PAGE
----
After lunch we had the defence witnesses. First up was Fion Brickwood from the campaign looking to run a community hub at the library. Until this point I was worried that the defence was not getting the better of the arguments (in the minds of people unfamiliar with the whole story). Any impartial observer (and quite clearly the Council team) would conclude that Fiona wiped the floor with Mr Grundy (the Barrister for the Council). She was superb. When a witness czares about an issue, is intelligent, well informed and tells the truth, they have a massive advantage. Every ruse Mr Grundy tried to use to unsettle her failed and as his Zeppelin crashed a look of abject horror appeared on the fresh face of the legal officer from Harrow who was sitting next to me. His foot starteded to shake at one point. I was a bit worried a puddle would appear on the floor. His colleague had nicked my seat in the lunch interval and informed Rosie from the Save FBL campaign that "they were unreserved seats". I was mildly put out until I realised I could read all the texts she was sending over her shoulder. I thoroughly enjoyed that. Most amuzing. I will spare her blushes here, but the infor is filed away ! Memo to any naive council officers - if you are texting, don't sit next to a nosey blogger, wind them up and then forget they are looking over your shoulder (For the absence of doubt, I am actually slightly short sighted and couldn't have read a word on the screen which was about 4 ft away. In fact even if I could see the letters, I wouldn't have bothered. I just wanted to make our friends at the council aware that they should be a bit more circumspect in their behaviour, which in the particular context, I thought was a bit stupid and careless. There are many cases of public servants being "lazy" with regards to data security, they really must think about such issues. I once worked at a company, where our salesman sat opposite two employees of a rival company discussing a bid he was working. Needless to say, this was very useful and our company won the bid. I personally respect peoples privacy, which is why I used the word "could". This is rather different in its meaning to "did").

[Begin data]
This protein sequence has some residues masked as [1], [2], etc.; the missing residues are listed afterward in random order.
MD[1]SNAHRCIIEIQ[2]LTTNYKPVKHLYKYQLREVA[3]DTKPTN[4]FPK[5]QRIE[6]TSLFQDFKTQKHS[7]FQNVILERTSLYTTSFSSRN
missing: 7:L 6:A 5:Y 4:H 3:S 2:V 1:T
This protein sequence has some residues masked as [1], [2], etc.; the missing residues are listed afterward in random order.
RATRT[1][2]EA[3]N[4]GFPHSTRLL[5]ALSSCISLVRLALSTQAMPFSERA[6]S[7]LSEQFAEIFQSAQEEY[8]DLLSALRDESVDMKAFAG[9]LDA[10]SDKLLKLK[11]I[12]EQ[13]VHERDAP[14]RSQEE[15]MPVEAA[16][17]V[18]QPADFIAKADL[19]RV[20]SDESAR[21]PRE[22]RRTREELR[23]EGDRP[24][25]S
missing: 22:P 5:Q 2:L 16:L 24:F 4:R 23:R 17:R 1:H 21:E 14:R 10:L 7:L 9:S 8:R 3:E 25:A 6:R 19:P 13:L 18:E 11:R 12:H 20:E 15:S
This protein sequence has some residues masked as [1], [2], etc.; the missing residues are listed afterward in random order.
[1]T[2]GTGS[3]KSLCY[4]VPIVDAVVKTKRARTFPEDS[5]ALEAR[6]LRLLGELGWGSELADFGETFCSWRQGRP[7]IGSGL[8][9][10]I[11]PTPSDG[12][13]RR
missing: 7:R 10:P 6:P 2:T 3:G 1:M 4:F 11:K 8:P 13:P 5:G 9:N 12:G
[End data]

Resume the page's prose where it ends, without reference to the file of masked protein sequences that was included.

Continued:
Next up was Pete Phoenix, the front man of Occupy in Barnet. Mr Grundy suggested he was a "professional activist". mr Phoenix objected as he said he doesn't get paid. At the suggestion of the Judge, experienced was deemed a better term. Mr Phoenix explained how marvellous the reopened library was. Strangely Mr Grundy didn't disagree. In fact Mr Grundy seemed to use the defence that Mr Phoenix had done too good a job and further protests were unnecessary. All rather odd.